1. Re-establish Routine
Working from home, it is easy to fall into some bad habits regarding your everyday conduct. For example, you may not exactly have been dressing up in full suit and tie each day, or you might have begun daring to wake up much closer to the start of your shift than you usually would. To make the move back to your workplace less disorienting, start reintroducing good habits and practices slowly into your daily routine again. Small changes such as getting up a few minutes earlier and earlier each day until you’ve slowly transitioned back to your typical work-wake up time will reduce the impact of the change. You could also try implementing an earlier bedtime, or simply start to put more effort into your personal presentation each day e.g. style your hair and choose an appropriate work outfit. Ensure that throughout the day you are continuing to eat well and at the right times, taking breaks when you typically would in the office. Any small adjustments you make to your routine now that are reminiscent of your old working habits will aid you tremendously in a time of drastic change, and ultimately help smooth your transition back into the working lifestyle.
2. Know the Rules
Before you step foot inside your old work building, make sure you are up to date on all the latest COVID-19 restrictions, laws and updates, for the sake of your workmates and the wellbeing of others. Continue the use of personal protective equipment (masks, gloves etc) where possible, or ask your employers to assist in implementing them into the workplace. Remain the legal social distance of 1.5 metres apart, inside the workplace, and out. Think about how your social interactions may be different from now on – for example, handshakes are a thing of the past. Brainstorm solutions as to how you may greet others sensibly when placed back in a professional environment; you could wave from afar, nod your head in acknowledgement or bump elbows for a more friendly alternative – no hand-to-hand contact necessary.
To find out the latest information regarding the COVID-19 situation, read here.
3. Reach Out
Some colleagues you may not have interacted with in person for months. To then suddenly be back in such a social environment as the office will be overwhelming for the best of us. Social distancing has been a great solution to the global pandemic crisis; however, not so great for the mental health and social aptitude of individuals. While you may have grown accustom to seeing your friends, family, and colleagues online in settings such as Zoom, it can never stimulate the effect of being there in person. Because the restrictions have started to lift, we suggest that you slowly start to reintroduce social interactions into your daily lifestyle. Visit your family members for meals, keep the conversation going with your peers, and finally, ask your work mates to coffee catch ups or something similar. This will break down the barrier that has been up for majority of the year, and help ease you back into the normality and familiarity of teamwork.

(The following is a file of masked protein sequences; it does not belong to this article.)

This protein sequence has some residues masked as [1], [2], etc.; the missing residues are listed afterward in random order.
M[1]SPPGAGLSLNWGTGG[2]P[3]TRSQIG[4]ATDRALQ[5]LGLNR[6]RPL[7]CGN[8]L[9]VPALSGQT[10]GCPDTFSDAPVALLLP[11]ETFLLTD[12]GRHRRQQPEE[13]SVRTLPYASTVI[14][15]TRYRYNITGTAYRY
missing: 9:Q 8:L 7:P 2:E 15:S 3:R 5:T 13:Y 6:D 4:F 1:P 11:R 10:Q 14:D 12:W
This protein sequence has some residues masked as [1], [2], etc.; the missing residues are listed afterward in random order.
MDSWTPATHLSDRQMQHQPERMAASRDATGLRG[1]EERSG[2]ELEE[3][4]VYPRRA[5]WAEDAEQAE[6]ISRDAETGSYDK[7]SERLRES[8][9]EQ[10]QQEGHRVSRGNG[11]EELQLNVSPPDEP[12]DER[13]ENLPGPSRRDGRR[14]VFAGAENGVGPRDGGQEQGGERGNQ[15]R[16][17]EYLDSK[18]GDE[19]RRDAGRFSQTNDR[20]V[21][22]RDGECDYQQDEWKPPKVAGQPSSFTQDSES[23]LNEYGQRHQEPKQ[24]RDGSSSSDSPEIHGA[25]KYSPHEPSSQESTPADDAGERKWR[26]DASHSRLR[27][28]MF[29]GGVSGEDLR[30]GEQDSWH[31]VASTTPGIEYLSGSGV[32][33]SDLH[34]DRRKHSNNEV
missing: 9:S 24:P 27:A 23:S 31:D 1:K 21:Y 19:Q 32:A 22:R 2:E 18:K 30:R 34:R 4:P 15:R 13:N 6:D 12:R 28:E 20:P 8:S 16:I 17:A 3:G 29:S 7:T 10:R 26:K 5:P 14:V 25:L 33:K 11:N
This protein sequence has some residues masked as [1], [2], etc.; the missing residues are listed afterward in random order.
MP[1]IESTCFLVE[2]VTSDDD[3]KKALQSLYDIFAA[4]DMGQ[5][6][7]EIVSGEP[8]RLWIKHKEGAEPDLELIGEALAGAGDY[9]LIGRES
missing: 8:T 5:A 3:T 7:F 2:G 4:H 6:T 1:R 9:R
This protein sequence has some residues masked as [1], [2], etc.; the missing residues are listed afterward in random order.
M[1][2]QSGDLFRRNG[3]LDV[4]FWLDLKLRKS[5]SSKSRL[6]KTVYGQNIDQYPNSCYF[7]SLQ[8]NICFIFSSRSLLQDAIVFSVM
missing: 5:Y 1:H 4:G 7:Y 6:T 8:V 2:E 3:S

4. Maintain Good Practices
Previously it was a heroic, if not expected act, to brave through any illness by still showing up to work. Now, the most heroic thing you can do in the circumstance that you are unwell, is to stay home. Practice good personal hygiene: wash your hands thoroughly and for the recommended time of 20 seconds, cough into your elbow, be conscious of touching public items, and carry a pocket sized hand sanitizer with you wherever you go. Try to not touch your face where possible when out in public places to reduce the risk of infection.
When we recommend that you maintain good practices, we are not only referencing physical hygiene practices, but good mental health practices and health habits, too. Any positive mental tricks and exercises you have picked up while in isolation will be invaluable to bring with you when you return to work. In addition, if you have begun to eat healthier, and exercise more with all the spare time saved from commute on your hands, do not stop when work picks up again! Find a way to keep balance in your lifestyle, and continue new positive habits well into the workplace – out with the old, in with the new.
By implementing these 4 steps before your move back to work, you should be well prepared for any changes that come your way. Not sure if you are ready? Download our Post Isolation Checklist here to find out.
If you are still feeling unsure of the transition back to the workplace, or need guidance on how to adapt to working life post COVID-19, get in touch with us today via email@example.com
Stay tuned for Part 2 of Your Post Isolation Checklist: Preparing to Go Back to Work, tailored specifically for the benefit of employers.